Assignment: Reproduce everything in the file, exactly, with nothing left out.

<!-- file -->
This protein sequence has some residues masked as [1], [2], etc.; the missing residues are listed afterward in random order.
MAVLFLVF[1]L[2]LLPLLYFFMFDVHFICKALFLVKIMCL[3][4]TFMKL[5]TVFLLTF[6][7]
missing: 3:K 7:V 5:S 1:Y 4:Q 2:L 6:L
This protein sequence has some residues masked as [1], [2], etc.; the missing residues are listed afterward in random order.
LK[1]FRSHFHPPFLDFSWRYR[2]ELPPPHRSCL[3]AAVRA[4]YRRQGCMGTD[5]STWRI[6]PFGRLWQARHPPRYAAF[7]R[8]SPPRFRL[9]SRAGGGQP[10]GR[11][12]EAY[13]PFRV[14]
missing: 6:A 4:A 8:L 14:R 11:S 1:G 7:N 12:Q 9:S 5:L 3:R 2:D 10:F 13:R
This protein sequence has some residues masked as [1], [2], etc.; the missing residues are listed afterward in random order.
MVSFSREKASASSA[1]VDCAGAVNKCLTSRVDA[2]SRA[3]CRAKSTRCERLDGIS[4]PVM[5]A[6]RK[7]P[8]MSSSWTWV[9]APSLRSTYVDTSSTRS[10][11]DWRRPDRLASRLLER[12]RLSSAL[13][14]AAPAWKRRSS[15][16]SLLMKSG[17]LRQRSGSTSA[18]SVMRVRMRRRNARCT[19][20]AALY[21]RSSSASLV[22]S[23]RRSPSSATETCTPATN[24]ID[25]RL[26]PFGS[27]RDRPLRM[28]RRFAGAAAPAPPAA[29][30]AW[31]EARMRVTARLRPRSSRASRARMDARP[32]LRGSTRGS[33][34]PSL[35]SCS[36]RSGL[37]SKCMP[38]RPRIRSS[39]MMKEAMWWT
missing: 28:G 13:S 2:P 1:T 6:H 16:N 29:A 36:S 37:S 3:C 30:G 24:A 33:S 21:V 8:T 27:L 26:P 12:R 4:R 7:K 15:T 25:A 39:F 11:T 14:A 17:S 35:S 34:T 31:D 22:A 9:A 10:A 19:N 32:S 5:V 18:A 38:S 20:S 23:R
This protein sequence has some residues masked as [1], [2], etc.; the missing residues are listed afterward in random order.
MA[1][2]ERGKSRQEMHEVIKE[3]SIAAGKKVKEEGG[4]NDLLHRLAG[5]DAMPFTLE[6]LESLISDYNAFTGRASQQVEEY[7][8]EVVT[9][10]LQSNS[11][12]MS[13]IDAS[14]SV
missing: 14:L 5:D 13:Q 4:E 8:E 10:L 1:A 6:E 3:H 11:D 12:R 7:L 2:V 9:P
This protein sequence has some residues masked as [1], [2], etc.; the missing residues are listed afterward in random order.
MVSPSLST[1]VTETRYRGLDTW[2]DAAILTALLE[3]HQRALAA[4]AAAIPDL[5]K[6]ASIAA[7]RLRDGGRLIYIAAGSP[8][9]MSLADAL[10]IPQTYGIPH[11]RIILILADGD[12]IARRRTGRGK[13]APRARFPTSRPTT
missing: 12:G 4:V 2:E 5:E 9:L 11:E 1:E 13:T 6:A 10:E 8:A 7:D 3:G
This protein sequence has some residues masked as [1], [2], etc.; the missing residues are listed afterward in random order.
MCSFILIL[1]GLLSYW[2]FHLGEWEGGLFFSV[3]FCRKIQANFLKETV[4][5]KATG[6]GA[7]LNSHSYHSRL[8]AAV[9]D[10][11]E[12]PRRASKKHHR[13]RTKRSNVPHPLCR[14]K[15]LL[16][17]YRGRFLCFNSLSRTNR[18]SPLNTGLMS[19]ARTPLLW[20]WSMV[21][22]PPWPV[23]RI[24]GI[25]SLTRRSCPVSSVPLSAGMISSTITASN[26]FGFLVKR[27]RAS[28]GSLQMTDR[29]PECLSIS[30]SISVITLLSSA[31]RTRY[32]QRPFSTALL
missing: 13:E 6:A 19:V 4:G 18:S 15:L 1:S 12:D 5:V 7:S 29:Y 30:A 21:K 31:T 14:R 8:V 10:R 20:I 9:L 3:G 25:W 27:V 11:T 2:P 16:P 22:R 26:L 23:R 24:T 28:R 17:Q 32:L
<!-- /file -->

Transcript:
This protein sequence has some residues masked as [1], [2], etc.; the missing residues are listed afterward in random order.
MAVLFLVF[1]L[2]LLPLLYFFMFDVHFICKALFLVKIMCL[3][4]TFMKL[5]TVFLLTF[6][7]
missing: 3:K 7:V 5:S 1:Y 4:Q 2:L 6:L
This protein sequence has some residues masked as [1], [2], etc.; the missing residues are listed afterward in random order.
LK[1]FRSHFHPPFLDFSWRYR[2]ELPPPHRSCL[3]AAVRA[4]YRRQGCMGTD[5]STWRI[6]PFGRLWQARHPPRYAAF[7]R[8]SPPRFRL[9]SRAGGGQP[10]GR[11][12]EAY[13]PFRV[14]
missing: 6:A 4:A 8:L 14:R 11:S 1:G 7:N 12:Q 9:S 5:L 3:R 2:D 10:F 13:R
This protein sequence has some residues masked as [1], [2], etc.; the missing residues are listed afterward in random order.
MVSFSREKASASSA[1]VDCAGAVNKCLTSRVDA[2]SRA[3]CRAKSTRCERLDGIS[4]PVM[5]A[6]RK[7]P[8]MSSSWTWV[9]APSLRSTYVDTSSTRS[10][11]DWRRPDRLASRLLER[12]RLSSAL[13][14]AAPAWKRRSS[15][16]SLLMKSG[17]LRQRSGSTSA[18]SVMRVRMRRRNARCT[19][20]AALY[21]RSSSASLV[22]S[23]RRSPSSATETCTPATN[24]ID[25]RL[26]PFGS[27]RDRPLRM[28]RRFAGAAAPAPPAA[29][30]AW[31]EARMRVTARLRPRSSRASRARMDARP[32]LRGSTRGS[33][34]PSL[35]SCS[36]RSGL[37]SKCMP[38]RPRIRSS[39]MMKEAMWWT
missing: 28:G 13:S 2:P 1:T 6:H 16:N 29:A 36:S 37:S 3:C 30:G 24:A 33:S 21:V 8:T 27:L 26:P 12:R 4:R 7:K 15:T 25:A 39:F 11:T 14:A 17:S 35:S 34:T 31:D 22:A 9:A 10:A 19:N 32:S 5:V 18:A 38:S 20:S 23:R
This protein sequence has some residues masked as [1], [2], etc.; the missing residues are listed afterward in random order.
MA[1][2]ERGKSRQEMHEVIKE[3]SIAAGKKVKEEGG[4]NDLLHRLAG[5]DAMPFTLE[6]LESLISDYNAFTGRASQQVEEY[7][8]EVVT[9][10]LQSNS[11][12]MS[13]IDAS[14]SV
missing: 14:L 5:D 13:Q 4:E 8:E 10:L 1:A 6:E 3:H 11:D 12:R 7:L 2:V 9:P
This protein sequence has some residues masked as [1], [2], etc.; the missing residues are listed afterward in random order.
MVSPSLST[1]VTETRYRGLDTW[2]DAAILTALLE[3]HQRALAA[4]AAAIPDL[5]K[6]ASIAA[7]RLRDGGRLIYIAAGSP[8][9]MSLADAL[10]IPQTYGIPH[11]RIILILADGD[12]IARRRTGRGK[13]APRARFPTSRPTT
missing: 12:G 4:V 2:E 5:E 9:L 11:E 1:E 13:T 6:A 10:E 8:A 7:D 3:G
This protein sequence has some residues masked as [1], [2], etc.; the missing residues are listed afterward in random order.
MCSFILIL[1]GLLSYW[2]FHLGEWEGGLFFSV[3]FCRKIQANFLKETV[4][5]KATG[6]GA[7]LNSHSYHSRL[8]AAV[9]D[10][11]E[12]PRRASKKHHR[13]RTKRSNVPHPLCR[14]K[15]LL[16][17]YRGRFLCFNSLSRTNR[18]SPLNTGLMS[19]ARTPLLW[20]WSMV[21][22]PPWPV[23]RI[24]GI[25]SLTRRSCPVSSVPLSAGMISSTITASN[26]FGFLVKR[27]RAS[28]GSLQMTDR[29]PECLSIS[30]SISVITLLSSA[31]RTRY[32]QRPFSTALL
missing: 13:E 6:A 19:V 4:G 18:S 15:L 1:S 12:D 5:V 7:S 29:Y 30:A 21:K 31:T 14:R 8:V 10:R 20:I 9:L 3:G 25:W 27:V 11:T 2:P 16:P 22:R 26:L 23:R 24:T 28:R 17:Q 32:L